It has been found that a relatively soft rubber bushing within the end of the tubular leg does not provide a satisfactory backup and for that reason relatively hard bushings, such as hard plastic or rubber were used. The hard bushings providedsatisfactory backup but did not always provide an effective seal. Since finished tank assemblies are presently being tested with air pressure to check for leaks, it is necessary to provide an effective seal that will not leak air at approximately 100p.s.i.

Our invention enables the use of the softer rubber bushings to provide the effective air seal, and the invention makes use of the fact that rubber behaves similar to fluids when subjected to pressure. By applying end pressure axially on therubber bushing within the end of the tubular element, it is possible to transmit that pressure to the side wall of the tube to provide the necessary backup.


In the drawing accompanying this specification and forming a part of this application, there are shown, for purpose of illustration, several embodiments which our invention may assume, and in this drawing:

FIG. 1 is a broken perspective view of a conventional tubular heating element,

FIG. 2 is a broken perspective showing the element of FIG. 1 after bending to hairpin shape, with a mounting flange connected across the tubular legs,

FIG. 3 is an enlarged, fragmentary, longitudinal sectional view illustrating apparatus at the start of the operation of assembling a mounting member to a tubular sheath,

FIG. 4 is a view similar to FIG. 3, but further enlarged, showing the apparatus after it has effected the assembly,

FIG. 5 is a fragmentary longitudinal sectional view, drawn to reduced scale, showing another form of assembly, and

FIG. 6 is a view similar to FIG. 5 showing an optional step in the assembly .


The heater assembly comprises a conventional sheathed electric heating element, such as shown in FIG. 1. Briefly, the element comprises an elongated tube 10 formed of any suitable metal to meet requirements. When the heating element is to beoperated in a corrosive environment, the tube has frequently been formed of copper or a copper alloy.

A resistance member, such as the helically wound resistance wire 11, is disposed within the sheath and is insulated therefrom by granular refractory material 12, such as magnesium oxide. A metal terminal pin 14 is mechanically and electricallyconnected to each end of the resistance wire and each terminal pin extends outwardly of the respective tube end for connection to source of electrical energy. An insulating bushing 15 is disposed within each end of the tube and in the disclosedembodiment this bushing is formed of silicone rubber.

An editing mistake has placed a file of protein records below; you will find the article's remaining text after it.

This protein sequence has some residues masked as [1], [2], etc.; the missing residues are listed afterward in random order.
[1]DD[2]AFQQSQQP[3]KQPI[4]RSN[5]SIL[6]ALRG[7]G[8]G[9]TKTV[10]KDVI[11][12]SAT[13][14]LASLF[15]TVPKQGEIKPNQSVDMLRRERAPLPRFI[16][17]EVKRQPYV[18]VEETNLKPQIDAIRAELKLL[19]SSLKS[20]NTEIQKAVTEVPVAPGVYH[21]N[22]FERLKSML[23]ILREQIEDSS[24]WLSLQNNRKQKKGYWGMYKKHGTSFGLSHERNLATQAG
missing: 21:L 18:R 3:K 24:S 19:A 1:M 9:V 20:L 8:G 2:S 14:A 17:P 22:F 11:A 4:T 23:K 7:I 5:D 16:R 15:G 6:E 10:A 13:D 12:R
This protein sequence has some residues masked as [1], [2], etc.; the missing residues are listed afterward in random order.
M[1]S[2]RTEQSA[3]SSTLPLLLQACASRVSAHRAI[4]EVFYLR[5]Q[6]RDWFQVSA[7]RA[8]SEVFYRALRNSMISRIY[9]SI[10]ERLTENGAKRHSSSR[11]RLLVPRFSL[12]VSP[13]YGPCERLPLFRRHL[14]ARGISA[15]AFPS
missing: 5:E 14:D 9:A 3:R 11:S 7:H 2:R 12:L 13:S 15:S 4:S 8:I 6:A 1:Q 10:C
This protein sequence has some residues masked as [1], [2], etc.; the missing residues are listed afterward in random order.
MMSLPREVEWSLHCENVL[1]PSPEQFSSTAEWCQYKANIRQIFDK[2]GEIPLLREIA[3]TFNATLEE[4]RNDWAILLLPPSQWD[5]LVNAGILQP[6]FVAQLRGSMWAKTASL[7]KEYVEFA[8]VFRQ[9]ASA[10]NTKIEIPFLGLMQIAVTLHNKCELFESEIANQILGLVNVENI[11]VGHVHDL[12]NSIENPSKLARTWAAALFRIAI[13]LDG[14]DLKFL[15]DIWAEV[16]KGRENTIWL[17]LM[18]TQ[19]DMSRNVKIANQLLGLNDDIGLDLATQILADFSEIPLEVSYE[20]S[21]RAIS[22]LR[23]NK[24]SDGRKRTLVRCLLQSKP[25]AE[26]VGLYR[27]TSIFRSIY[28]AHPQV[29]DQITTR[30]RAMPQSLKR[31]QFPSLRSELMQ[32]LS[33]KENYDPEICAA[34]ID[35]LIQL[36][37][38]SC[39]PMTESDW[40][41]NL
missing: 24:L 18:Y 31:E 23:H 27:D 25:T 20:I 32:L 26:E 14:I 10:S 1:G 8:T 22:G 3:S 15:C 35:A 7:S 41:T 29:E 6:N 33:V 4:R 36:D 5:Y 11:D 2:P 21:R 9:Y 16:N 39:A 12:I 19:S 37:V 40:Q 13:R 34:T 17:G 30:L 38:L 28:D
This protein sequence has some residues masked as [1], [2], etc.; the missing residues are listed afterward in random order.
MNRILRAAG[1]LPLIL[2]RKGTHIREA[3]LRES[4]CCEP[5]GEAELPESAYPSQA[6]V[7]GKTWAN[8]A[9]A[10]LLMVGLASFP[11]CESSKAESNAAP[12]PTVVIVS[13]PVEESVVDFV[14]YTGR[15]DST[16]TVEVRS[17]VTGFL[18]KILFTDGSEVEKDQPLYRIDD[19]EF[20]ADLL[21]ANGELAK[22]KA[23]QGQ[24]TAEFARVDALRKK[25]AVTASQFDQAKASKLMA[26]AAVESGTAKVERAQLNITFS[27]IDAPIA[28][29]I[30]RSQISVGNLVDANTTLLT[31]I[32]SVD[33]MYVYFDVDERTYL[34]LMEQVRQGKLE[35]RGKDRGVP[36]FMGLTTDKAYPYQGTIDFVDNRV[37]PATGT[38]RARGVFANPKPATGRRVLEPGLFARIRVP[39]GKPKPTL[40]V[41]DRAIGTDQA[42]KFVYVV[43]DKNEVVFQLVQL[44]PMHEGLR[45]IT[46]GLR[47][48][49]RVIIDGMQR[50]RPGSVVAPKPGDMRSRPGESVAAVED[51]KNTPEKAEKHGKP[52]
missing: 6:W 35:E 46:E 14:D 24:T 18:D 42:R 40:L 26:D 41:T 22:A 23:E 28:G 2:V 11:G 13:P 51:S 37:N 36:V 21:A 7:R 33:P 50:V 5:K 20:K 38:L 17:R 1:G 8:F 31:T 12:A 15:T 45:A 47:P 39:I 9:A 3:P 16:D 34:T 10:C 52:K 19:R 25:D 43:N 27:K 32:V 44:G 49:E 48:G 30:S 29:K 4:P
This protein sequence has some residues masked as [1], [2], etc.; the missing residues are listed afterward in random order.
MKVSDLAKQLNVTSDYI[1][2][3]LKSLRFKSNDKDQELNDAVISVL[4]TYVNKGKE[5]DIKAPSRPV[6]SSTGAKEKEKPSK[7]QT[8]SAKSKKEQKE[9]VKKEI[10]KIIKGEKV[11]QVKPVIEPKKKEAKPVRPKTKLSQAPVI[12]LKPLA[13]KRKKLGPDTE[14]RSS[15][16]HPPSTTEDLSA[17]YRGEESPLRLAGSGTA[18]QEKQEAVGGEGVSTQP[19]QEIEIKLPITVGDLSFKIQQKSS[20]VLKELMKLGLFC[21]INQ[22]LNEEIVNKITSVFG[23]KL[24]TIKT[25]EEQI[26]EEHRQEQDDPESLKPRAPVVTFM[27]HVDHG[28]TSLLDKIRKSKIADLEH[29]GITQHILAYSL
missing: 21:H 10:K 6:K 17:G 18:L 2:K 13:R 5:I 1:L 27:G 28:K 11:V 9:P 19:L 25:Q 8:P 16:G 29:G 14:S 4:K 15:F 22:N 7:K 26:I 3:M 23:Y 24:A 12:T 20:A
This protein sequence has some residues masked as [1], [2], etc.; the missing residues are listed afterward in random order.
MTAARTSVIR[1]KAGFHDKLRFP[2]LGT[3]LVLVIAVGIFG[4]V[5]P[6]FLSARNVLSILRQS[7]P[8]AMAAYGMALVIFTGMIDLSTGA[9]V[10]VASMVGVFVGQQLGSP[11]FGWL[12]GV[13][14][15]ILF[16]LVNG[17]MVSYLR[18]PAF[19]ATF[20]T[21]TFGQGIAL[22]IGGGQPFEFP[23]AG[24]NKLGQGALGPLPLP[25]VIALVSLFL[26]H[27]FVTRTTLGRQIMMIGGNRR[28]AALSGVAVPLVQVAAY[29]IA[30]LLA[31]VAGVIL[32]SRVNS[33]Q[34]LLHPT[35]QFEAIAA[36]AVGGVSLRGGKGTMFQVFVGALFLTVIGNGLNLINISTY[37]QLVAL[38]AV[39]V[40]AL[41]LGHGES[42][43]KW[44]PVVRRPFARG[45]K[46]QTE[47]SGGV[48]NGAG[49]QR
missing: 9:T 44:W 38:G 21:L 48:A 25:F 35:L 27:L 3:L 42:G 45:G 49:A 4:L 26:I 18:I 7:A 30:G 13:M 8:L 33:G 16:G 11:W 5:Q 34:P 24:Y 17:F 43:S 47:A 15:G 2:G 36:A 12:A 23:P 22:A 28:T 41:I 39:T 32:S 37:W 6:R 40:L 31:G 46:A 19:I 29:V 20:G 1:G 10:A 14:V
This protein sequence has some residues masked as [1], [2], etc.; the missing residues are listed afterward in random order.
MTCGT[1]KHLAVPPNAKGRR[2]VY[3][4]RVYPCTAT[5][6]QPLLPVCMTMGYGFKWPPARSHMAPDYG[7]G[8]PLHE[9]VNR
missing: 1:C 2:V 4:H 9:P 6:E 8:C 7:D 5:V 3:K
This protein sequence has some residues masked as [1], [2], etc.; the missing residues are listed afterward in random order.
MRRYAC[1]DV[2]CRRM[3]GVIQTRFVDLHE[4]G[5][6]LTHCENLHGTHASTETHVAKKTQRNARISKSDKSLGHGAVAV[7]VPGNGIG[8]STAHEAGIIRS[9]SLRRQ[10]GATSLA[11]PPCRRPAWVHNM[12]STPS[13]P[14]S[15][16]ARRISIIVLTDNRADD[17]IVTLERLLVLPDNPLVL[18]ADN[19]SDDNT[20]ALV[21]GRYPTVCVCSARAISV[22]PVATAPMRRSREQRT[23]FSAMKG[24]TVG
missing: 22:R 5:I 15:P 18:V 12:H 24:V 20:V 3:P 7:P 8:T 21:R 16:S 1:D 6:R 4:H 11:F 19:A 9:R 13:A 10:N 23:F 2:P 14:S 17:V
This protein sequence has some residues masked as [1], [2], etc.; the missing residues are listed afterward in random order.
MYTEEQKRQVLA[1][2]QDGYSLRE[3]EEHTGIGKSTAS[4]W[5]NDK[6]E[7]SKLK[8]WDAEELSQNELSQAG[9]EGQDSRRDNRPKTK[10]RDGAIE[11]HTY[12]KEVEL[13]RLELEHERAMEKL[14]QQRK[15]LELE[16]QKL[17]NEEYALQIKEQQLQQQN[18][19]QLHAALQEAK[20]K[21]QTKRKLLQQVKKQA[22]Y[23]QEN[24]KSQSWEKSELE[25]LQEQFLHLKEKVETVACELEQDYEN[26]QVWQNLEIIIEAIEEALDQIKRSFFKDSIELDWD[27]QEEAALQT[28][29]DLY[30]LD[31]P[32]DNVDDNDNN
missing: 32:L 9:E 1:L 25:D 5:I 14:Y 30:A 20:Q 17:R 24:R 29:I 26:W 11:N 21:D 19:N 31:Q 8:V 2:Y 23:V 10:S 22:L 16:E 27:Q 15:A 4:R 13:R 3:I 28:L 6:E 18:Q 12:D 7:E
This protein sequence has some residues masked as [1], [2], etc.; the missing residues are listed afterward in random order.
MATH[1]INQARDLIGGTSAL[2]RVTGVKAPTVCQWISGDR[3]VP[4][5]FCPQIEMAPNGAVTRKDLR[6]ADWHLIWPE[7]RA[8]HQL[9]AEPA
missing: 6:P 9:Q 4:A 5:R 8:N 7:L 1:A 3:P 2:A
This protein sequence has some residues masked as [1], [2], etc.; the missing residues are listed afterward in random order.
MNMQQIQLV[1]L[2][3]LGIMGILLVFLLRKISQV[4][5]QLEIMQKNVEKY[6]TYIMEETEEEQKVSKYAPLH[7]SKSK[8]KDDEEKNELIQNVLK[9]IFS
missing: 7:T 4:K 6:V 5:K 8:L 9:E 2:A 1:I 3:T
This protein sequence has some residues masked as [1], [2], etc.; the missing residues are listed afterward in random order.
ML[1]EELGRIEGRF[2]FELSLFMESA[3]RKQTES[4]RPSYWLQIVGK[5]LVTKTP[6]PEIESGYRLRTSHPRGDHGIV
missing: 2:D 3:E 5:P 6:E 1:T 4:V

The bushings 15 have a fairly close fit with the tube openings and as an example, the tube may have an outside diameter of 0.375 inches and an inside diameter of 0.319 inches, while the bushing may have an outside diameter of 0.317 inches. Theassembly thus far described is subjected to a rolling or side pressing operation to reduce the diameter of the tube (to an outside diameter of 0.315 inches in the example given) and thus compact the refractory material and firmly lock the bushings inplace.

For water heater purposes, the tubular element is usually bent to the hairpin shape shown in FIG. 2, and a mounting member 16 is rigidly connected across the legs of the bent element. The member 16 may be in the form of a flat plate, havingholes near its periphery to pass mounting bolts, or it may be in the form of a screw plug so that it may be threaded into an opening in the tank wall. In the construction illustrated in FIGS. 2 through 4, the member 16 is shown as a flat plate withholes 17 to pass mounting bolts.

FIGS. 3 and 4 show only one heater leg and it will be appreciated that if two legs of a hairpin heater are to be connected to the mounting plate 16, side-by-side assemblies would be required. As seen in FIG. 3, the inner end of the bushing 15abuts the adjacent end portion of the compacted refractory material 12 to reduce voids and restrict its inward movement; however, the bushing 15 is firmly locked in position and would resist longitudinal movement in any case.

The mounting plate 16 has an opening to closely pass the end of the tube 10 so that the parts may be positioned as shown in FIG. 3. A stationary lower stake holder 20 surrounds, and is clamped to, the tube 10 so that the latter is held againstlongitudinal movement. The holder 20 has a conical stake projection 21 extending upwardly therefrom. A punch holder 22 carries the upper staking member 23, the latter having a lower conical projection 24.